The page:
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Education

Access to quality education has a tremendous impact on the lives of people around the world, leading to positive outcomes in economic success and health. Pulitzer Center stories tagged with “Education” feature reporting that covers how education is used to improve standards of living, increase economic opportunity, and build a global middle class. Use the Pulitzer Center Lesson Builder to find and create lesson plans on education.

 

COVID's Quiet War Against Suburbia

An 18th birthday, the MCAT, a raucous third grade Zoom classroom, and job loss. These are just a few of her family's life experiences that Wake Forest University senior Marlee Rich chronicles during the pandemic.

Rebuilding the House of Miles

As two East St. Louis residents began to rebuild the House of Miles, they faced some questions over their motivations for renovating what was a dilapidated property with little sign of Davis — who lived there from 1939 to 1944. However, with a $250,000 capital improvement grant from the state of Illinois, they hope to welcome the public to an artistic hub once the threat of the coronavirus subsides.

As Big Museums Get Rescue Grants, the President of the Nation’s Only Puerto Rican Museum Says He’s ‘Tired of Being Left Behind’

The National Museum of Puerto Rican Arts and Culture, the only Puerto Rican history museum in the United States, continues to fight for racial and financial equity. However, in the wake of the global COVID-19 pandemic that has ravaged Illinois, many museums of color have been feeling the squeeze of the economic hardships caused by it.

Land Grab-Ohio

Being a “Land Grant” university is a source of pride at Ohio State University—but why? Eye on Ohio looks into the Native American lands that helped fuel one of Ohio's largest economic engines.

Prairie State Museums Project: The Impact of COVID-19 on Illinois Museums

In partnership with local media organizations across Illinois, this project elevates the stories of “Prairie State” museums and their inherent community and economic value as they face the COVID crisis.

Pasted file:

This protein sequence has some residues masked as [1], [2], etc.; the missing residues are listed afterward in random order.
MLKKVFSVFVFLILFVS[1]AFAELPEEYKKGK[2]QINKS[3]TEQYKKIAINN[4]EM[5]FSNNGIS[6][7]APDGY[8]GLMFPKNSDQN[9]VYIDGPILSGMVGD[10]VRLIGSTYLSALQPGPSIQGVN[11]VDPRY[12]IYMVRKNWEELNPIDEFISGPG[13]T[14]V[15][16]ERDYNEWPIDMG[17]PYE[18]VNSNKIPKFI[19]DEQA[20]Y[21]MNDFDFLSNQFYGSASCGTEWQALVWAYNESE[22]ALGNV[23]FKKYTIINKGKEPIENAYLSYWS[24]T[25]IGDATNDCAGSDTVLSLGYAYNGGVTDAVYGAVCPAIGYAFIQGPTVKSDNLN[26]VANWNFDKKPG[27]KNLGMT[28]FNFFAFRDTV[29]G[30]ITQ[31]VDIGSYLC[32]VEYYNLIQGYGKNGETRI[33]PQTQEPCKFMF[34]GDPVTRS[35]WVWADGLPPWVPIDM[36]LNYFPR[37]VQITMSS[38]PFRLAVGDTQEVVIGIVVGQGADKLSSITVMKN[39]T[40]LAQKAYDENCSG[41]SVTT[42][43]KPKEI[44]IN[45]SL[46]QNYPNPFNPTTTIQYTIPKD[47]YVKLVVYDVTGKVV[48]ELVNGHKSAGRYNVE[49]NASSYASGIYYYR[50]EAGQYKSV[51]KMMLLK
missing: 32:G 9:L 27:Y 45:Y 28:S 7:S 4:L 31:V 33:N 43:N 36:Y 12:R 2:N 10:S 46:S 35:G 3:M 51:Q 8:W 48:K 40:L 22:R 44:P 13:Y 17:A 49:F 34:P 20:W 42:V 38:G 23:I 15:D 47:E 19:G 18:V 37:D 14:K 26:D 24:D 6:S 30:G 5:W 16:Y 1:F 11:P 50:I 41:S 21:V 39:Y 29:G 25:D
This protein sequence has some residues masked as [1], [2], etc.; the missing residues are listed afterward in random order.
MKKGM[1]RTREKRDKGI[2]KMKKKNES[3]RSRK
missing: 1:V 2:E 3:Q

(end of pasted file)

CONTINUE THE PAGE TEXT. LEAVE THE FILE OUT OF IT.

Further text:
The 1857 Project

The 1857 Project tells the story of race in St. Louis, Missouri, and Illinois. The 1857 Dred Scott decision denying blacks humanity and the 1858 Lincoln-Douglas debates were the prelude to Civil War.

The Hidden Homeless

In 2016, the number of unaccompanied homeless youth reached 100,000 for the first time ever, and experts suggest official numbers are much higher. With school out indefinitely during the coronavirus crisis, the race is on to find these "Hidden Homeless" and help them.

Race, Reunion, and Redemption

Judy Gladney and her late husband, Eric Vickers, were among the first African Americans to attend their suburban St. Louis high school. As her 50th class reunion approaches, Judy describes their struggle.

Turkey: Women in IT

New research shows that participation of women in the computer industry labor force creates significant economic growth for Turkey and the world.

New Challenges in Senegal: Type 2 Diabetes

With the rise of obesity and diabetes in its population, Senegal is facing new challenges. While the factors causing this change may be obvious, the solutions are not always as simple.

Before Ferguson, Beyond Ferguson

Families of color have long been thwarted in finding a quality education. We present the saga of one St. Louis family, how they got educated and managed to gain their purchase on the American Dream.

Meet the Journalist: Jaime Joyce

What compels migrants to leave Central America? What challenges do they face at teh U.S. Mexico border? Meet Jaime Joyce, who traveled to Honduras and Tijuana to report on migration.

Meet the Journalist: Lizzie Wade

Lizzie Wade traveled to Colombia to document how the country’s peace deal with FARC, a guerrilla group at war with the Colombia state from 1964 to 2016, is opening up new opportunities for field work.

Meet the Journalist: Alice Su

Journalist Alice Su speaks about her 2017 project on religion among resettled refugees in Germany, a country that has accepted more asylum seekers than any other European country.

Meet the Journalist: Peg Tyre

"Bridge International Academies" is a for-profit company that seeks to educate some of the world’s poorest children. Its Silicon Valley investors call it “revolutionary.” Others are skeptical.